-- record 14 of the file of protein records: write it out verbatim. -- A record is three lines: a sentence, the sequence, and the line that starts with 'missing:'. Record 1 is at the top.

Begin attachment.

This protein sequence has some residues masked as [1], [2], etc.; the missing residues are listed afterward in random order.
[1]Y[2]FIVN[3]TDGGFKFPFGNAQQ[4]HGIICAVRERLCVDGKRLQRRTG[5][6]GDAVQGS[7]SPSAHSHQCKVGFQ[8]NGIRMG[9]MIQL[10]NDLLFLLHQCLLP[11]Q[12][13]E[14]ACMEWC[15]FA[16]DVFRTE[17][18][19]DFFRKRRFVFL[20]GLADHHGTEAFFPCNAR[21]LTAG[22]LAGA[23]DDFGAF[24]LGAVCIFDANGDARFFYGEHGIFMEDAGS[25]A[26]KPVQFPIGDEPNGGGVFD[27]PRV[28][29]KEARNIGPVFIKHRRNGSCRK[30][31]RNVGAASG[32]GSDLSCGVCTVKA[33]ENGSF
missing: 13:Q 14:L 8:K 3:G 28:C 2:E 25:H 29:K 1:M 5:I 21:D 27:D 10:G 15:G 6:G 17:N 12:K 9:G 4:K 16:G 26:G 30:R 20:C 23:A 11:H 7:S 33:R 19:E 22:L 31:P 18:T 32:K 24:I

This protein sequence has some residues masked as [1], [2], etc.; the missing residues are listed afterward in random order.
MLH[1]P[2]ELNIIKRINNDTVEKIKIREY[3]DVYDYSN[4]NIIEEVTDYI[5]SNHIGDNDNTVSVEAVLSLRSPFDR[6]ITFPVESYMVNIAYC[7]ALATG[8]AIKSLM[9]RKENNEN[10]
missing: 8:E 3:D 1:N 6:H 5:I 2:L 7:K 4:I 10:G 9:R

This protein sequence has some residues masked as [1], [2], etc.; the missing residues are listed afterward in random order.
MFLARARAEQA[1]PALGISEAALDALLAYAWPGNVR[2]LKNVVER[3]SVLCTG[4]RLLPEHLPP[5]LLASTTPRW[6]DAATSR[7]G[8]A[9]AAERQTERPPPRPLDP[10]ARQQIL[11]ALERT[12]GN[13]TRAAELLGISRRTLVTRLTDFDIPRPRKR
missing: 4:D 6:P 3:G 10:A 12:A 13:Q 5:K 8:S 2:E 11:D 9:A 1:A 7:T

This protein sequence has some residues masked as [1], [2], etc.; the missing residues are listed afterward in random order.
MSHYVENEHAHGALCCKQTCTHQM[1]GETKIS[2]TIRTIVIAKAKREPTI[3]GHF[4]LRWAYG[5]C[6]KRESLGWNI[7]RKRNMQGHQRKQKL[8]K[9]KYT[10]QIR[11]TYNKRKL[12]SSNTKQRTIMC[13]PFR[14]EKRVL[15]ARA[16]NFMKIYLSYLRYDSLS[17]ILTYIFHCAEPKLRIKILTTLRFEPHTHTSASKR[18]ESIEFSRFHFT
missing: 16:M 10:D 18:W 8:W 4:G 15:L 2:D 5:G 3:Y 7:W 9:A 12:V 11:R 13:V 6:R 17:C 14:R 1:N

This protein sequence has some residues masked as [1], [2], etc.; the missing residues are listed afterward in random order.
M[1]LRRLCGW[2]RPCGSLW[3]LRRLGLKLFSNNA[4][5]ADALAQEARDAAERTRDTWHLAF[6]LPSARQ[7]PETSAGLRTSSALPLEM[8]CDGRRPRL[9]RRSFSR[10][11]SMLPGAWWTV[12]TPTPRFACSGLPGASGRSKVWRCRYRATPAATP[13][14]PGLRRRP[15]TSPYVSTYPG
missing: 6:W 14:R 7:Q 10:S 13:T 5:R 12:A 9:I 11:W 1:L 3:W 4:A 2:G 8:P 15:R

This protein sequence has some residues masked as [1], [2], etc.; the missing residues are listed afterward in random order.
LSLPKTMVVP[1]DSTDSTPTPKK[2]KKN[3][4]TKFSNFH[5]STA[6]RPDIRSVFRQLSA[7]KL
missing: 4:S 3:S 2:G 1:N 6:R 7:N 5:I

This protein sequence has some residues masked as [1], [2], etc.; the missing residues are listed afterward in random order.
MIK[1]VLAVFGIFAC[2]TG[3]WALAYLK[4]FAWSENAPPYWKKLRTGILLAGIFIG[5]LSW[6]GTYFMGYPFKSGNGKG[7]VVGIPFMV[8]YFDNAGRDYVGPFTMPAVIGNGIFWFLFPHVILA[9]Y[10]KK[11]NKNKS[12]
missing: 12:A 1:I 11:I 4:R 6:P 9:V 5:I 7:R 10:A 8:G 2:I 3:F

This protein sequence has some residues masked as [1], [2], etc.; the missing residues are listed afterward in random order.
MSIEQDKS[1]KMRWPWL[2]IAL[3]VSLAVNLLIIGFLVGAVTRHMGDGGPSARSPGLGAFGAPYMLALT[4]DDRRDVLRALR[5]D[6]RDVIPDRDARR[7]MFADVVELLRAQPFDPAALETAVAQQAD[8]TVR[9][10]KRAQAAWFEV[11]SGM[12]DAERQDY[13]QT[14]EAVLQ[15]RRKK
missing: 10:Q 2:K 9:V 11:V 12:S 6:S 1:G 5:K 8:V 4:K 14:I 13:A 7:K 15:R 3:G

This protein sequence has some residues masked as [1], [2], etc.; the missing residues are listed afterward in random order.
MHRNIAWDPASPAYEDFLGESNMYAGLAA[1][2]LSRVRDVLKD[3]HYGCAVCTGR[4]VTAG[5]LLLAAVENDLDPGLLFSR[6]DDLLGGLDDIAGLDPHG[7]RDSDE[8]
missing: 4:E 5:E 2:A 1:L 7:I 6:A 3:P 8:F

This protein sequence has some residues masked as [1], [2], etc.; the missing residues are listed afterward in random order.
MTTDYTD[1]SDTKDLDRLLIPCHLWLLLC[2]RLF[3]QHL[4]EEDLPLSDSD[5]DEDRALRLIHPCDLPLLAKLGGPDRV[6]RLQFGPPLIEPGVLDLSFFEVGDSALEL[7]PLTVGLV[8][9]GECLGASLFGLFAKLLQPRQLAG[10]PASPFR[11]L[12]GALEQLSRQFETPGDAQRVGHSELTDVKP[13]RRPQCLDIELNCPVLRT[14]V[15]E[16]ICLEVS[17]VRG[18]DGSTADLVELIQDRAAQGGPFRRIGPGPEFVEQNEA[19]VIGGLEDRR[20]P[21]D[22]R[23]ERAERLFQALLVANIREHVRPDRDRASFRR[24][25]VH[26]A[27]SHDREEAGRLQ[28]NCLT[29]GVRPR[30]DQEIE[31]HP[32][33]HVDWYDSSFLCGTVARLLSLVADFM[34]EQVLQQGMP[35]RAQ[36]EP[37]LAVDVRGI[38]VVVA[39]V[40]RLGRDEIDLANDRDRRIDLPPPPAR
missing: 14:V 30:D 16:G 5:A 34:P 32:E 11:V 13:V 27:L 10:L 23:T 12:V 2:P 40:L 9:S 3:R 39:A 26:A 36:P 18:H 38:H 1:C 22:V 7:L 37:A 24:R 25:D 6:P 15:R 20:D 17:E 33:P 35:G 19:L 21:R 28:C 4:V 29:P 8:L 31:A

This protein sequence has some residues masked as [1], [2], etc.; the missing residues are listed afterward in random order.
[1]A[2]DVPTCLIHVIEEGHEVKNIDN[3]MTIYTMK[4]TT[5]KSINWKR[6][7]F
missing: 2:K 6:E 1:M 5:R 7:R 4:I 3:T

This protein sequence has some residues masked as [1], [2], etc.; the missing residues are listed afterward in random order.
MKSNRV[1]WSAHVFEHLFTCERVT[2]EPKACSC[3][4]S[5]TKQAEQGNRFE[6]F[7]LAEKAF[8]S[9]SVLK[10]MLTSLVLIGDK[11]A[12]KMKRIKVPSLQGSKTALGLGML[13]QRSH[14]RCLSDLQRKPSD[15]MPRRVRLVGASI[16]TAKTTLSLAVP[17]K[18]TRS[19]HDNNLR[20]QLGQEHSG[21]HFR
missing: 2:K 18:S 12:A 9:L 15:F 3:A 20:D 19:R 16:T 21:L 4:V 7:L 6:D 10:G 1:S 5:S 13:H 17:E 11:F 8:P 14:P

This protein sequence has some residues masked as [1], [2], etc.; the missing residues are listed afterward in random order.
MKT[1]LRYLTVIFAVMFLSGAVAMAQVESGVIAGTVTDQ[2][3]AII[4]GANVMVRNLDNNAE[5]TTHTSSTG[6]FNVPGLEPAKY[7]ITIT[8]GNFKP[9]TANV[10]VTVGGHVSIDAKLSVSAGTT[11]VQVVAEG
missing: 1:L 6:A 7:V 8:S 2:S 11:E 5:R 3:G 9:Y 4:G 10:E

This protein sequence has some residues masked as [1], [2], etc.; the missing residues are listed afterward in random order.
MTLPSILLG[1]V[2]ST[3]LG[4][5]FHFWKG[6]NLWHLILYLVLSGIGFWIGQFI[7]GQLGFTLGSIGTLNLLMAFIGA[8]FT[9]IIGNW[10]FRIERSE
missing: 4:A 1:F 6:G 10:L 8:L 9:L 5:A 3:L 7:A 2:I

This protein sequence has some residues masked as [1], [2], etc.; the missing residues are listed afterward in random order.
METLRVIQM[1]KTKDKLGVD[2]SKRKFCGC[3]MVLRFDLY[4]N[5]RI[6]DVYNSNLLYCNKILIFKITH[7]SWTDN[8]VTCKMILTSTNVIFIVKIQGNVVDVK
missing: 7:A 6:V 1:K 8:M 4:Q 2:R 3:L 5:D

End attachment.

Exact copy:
This protein sequence has some residues masked as [1], [2], etc.; the missing residues are listed afterward in random order.
MTLPSILLG[1]V[2]ST[3]LG[4][5]FHFWKG[6]NLWHLILYLVLSGIGFWIGQFI[7]GQLGFTLGSIGTLNLLMAFIGA[8]FT[9]IIGNW[10]FRIERSE
missing: 4:A 1:F 6:G 10:L 8:L 9:L 5:A 3:L 7:A 2:I